Have you ever looked at an eLearning module and thought, “Oh wow—that’s awesome. I’ve never seen anything like it.” If you have, that’s wonderful—your learning team is doing something right. Unfortunately, for most people, the eLearning experience isn’t like that. eLearning is primarily made to efficiently teach your content, and there’s nothing wrong with that. Your main goal is to give your learners new information, and there are countless ways to deliver the content. Yes, some of those ways can give you that “wow” factor. Surprisingly enough, new technology that may just seem flashy can in fact increase your learner’s retention.

In today’s world, technology is ever-present and always evolving. With new technology, opportunities arise to push the boundaries of what eLearning is and should be. Here are a few ways eLearning is changing for the better. 

1. Interactivity

The concept of interactivity is a big one. It’s proven to be one of the most effective tools to increase learner retention. Interactivity is already pretty established in the corporate eLearning world. It’s a very broad umbrella that has been around for a while, and its boundaries are always being pushed. But interactivity is starting to become more than a strategy to keep your learner’s attention—in some cases, the entire learning experience is interactive. While AR/VR is an example of this, interactivity can also be a totally scenario-based experience or a responsive problem-solving tool. 

Take a look at this cocktail builder we made for Royal Caribbean. It’s totally interactive and very visual, which is a bonus when working with ESL learners. The way the interaction is set up allows management to see exactly how the learners were making each cocktail. It was custom-built with JavaScript and designed specifically to interact with Royal Caribbean’s LMS (learning management system). It also eliminates the cost of using real alcohol and mixers to train incoming bar servers.

From on-the-job learning to a full digital fleet.

See how we partnered with Royal Caribbean to build an interactive tool that prioritized their global learners.

Take a look

2. Motion graphics

Motion graphics are one of the most versatile forms of digital media in learning. When used correctly, they’re able to stand alone or be included as part of a bigger picture. In learning, motion graphic animations can be really effective for showing complex procedures or high-level overviews. You could consider using a motion graphic animation in a case where live video might overcomplicate what you’re trying to explain or when live video isn’t capable of capturing what’s “under the hood”. As part of a bigger picture, you can use motion as an unexpected way to emphasize important parts of your content. The most effective motion actually looks realistic—it adheres to the laws of physics. If an object in your motion graphic is falling, for instance, in real life it would bounce before it lands.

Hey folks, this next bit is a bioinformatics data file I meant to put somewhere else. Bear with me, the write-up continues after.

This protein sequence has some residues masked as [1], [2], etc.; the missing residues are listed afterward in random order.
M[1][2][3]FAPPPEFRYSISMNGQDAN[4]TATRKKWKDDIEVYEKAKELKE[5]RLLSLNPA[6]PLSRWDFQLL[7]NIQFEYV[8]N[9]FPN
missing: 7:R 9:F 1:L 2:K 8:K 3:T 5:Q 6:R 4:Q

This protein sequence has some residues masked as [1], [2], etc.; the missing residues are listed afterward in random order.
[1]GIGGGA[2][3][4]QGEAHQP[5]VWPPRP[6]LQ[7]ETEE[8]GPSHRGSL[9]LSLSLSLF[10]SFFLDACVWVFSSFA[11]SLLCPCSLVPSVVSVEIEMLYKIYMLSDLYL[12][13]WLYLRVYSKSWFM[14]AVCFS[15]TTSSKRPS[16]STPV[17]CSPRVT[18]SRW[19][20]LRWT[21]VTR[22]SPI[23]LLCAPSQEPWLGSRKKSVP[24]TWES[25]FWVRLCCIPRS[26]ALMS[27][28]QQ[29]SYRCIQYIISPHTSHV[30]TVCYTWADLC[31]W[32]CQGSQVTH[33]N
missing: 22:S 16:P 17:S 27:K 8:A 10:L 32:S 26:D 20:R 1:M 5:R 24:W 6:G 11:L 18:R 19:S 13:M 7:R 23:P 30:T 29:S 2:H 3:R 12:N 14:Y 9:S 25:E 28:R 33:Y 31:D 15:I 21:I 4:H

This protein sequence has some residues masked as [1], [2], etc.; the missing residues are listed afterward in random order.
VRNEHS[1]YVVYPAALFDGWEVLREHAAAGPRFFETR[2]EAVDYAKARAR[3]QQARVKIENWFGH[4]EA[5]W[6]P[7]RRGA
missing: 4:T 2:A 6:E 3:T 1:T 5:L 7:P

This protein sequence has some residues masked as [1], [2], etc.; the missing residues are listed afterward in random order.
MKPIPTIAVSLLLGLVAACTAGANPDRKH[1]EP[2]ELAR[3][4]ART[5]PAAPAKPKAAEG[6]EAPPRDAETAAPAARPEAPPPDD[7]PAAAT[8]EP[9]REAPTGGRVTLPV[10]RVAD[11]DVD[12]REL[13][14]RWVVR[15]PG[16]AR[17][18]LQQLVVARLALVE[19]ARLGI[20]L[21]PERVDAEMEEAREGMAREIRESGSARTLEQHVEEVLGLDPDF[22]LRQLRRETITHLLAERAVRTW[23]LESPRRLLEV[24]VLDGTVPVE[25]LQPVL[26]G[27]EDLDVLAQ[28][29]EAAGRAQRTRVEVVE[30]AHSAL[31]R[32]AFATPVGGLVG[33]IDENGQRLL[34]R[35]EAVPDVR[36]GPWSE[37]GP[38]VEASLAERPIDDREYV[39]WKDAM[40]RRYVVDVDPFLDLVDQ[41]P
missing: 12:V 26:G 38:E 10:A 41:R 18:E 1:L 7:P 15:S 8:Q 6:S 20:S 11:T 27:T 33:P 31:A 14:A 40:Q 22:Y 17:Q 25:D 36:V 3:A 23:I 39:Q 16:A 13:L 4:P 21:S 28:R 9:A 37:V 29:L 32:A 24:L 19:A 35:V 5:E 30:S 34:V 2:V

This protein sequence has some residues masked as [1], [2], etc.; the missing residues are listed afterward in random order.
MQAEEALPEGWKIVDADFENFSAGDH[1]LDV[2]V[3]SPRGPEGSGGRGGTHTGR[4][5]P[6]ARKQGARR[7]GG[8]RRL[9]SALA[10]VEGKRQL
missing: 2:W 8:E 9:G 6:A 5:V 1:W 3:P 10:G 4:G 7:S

Whether you’re using a motion graphic to emphasize a point or explain an entire topic, there’s a way they’ll work for you. Plus, they’re easier to modify than a live video. Check out this motion graphic opener we did for Meijer—it gives the learner a high-level overview of what the course will teach them before they dive into the material. 

3. Augmented or Virtual Reality

In the past, the concept of AR/VR was tied almost exclusively to video games. Today, AR/VR is much more mainstream. New technology has made it more cost-effective and applicable to more areas than ever—including your learning. This doesn’t necessarily mean gamification, either. AR/VR can encompass a wide range of interactive experiences.

Differences between using AR and using VR

Augmented reality and virtual reality might seem like futuristic tech right now. It’s still up in the air exactly how AR/VR should fit into the corporate learning world. Using AR/VR in learning is definitely an upward trend. The question is, which type of experience is going to be right for your business? There are some established differences that make it a little easier to choose between the two.

Virtual reality is a totally immersive virtual experience. To get the most out of your experience, you’ll need a headset and handheld devices, like controllers or gloves. Between equipment and the more labor-intensive development process, a VR experience can get expensive. But, VR delivers a “shock and awe” factor that AR just can’t quite reach. Check out this VR showcase we did for Wright Medical—though it’s not technically a learning project, it follows the same general protocols. Plus, it caused a dramatic increase in leads for this product.

Augmented reality, on the other hand, can be used with existing devices like a phone or tablet. Since the experience places graphics in the real world, production costs can be much more manageable. It’s also a lot more accessible than VR, since most AR experiences live in apps that can be downloaded onto your smartphone. This feature makes the learning portable, which is a huge plus for learning that usually requires interacting with bulky equipment or heading to different locations. This AR project we worked on for Stryker checks both of those boxes—this unit is massive and heavy, and needed to be transported. Our AR specialists made it into an app experience that fits in your pocket.

What does this mean for you?

This kind of eLearning becomes more accessible every day. New advances in technology are constant. With each one, we get new tech, or the tech we have is made more affordable or universal. Every day, creating better, more advanced eLearning is more realistic. And, this eLearning isn’t just for show. The way your content is delivered matters as much as the content itself.